First-time voters headed to polls during combative election season

These Springfield High School students hope the next presidential debate is more serious

Joey Santangelo and James Russo will be voting for the first time in the presidential election.

NEW MIDDLETOWN, Ohio (WKBN) – For some first-time voters, Sunday night’s town hall debate didn’t help them make up their minds.

Adults aren’t the only ones who have serious concerns after seeing the presidential nominees deal one another low blows during the campaign.

James Russo and Joey Santangelo have several things in common. They’re both 18 years old and seniors at Springfield High School. But when it comes to the election, they’re not on the same page.

“I just know the right choice and I feel like Mr. Trump is too much of a dictator and says the wrong things. Just really doesn’t know what truly is going on,” Russo said.

Santangelo, however, isn’t so sure of his choice yet.

“I’m undecided because I don’t feel either of the presidential candidates are really fit for the job.”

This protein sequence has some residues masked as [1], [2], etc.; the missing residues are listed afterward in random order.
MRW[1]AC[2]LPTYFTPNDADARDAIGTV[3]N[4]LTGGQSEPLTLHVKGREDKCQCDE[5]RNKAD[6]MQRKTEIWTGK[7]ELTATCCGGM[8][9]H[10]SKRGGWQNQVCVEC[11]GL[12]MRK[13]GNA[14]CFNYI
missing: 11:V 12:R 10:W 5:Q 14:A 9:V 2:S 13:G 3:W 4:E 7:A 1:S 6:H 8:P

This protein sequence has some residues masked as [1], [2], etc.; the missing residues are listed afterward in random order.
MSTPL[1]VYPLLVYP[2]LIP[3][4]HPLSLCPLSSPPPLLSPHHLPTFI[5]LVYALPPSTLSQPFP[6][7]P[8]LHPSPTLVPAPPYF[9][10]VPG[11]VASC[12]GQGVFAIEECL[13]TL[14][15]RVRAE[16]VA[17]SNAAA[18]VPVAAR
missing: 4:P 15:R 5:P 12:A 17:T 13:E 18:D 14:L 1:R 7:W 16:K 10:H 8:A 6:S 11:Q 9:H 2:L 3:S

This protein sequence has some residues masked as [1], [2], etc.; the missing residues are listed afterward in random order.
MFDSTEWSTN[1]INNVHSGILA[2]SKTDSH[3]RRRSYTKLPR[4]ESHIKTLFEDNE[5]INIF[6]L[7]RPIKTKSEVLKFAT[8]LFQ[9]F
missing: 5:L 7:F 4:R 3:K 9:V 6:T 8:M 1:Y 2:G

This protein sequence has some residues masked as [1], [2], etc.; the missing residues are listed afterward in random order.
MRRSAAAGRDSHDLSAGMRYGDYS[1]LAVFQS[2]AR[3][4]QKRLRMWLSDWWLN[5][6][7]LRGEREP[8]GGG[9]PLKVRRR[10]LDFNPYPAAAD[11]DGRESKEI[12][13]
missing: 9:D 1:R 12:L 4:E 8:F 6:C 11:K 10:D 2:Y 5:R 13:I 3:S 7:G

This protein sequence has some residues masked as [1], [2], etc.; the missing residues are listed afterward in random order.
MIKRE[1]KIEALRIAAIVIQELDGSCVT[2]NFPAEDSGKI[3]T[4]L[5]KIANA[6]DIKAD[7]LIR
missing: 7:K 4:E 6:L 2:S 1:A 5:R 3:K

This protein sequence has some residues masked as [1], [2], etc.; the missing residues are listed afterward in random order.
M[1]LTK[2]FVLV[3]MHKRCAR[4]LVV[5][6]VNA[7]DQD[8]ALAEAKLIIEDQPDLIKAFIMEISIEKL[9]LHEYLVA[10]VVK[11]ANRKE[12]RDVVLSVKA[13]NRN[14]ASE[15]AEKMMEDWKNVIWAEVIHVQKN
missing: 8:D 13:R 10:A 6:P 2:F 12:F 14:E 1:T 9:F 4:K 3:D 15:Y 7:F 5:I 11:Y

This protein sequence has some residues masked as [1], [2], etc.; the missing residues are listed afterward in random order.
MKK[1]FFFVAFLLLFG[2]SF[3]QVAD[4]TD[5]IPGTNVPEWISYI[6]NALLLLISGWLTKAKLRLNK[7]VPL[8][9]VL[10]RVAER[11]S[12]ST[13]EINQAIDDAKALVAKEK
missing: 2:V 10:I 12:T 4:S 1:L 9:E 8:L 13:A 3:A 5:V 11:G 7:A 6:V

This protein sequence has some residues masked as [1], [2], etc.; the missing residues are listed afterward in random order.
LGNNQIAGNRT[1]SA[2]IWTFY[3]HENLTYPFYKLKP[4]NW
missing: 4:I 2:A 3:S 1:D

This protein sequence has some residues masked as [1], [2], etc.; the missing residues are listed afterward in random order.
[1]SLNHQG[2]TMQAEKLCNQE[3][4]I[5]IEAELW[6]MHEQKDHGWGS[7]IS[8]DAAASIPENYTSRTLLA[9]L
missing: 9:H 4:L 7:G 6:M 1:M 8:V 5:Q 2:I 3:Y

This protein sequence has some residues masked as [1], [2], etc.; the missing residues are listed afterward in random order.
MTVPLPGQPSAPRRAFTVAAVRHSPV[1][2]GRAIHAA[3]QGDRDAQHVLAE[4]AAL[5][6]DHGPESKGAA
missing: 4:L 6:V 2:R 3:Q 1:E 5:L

Although Russo is backing Hillary Clinton, his first choice was Bernie Sanders.

“The fact that Hillary is a pro-union, pro-health care, pro-college tuition.”

Making college affordable is a big issue for him.

Santangelo still doesn’t know who he is voting for, but says neither candidate has said anything to help him make a decision. He is frustrated by what the candidates are arguing about.

“Everything is about what happened five years ago or the emails, there’s nothing,” he said. “For me, a big thing is veterans. Like, what’s going to happen for the people coming home from war.”

The second amendment and veterans’ issues are most important to Santangelo because he wants to be a Marine.

“I want someone who is going to be able to take care of not only me, but the person standing next to me who is fighting for our freedoms.”

He also wants answers abut defeating ISIS.

“How are you going to, what are the steps that’s going to lead to this?”

ISIS is an important issue for Megan Fagert, too.

“I need to see that things with ISIS and other countries is going to change because that could have a big impact on my future,” she said.

Fagert just made the age cut-off to vote, turning 18 the day before the election. She is thinking about voting for Trump, but says she’s still undecided.

She’s nervous about voting for the first time.

“The country is in those people’s hands,” Fagert said.

All three students say they will probably watch the next presidential debate, but hope that one is more serious.

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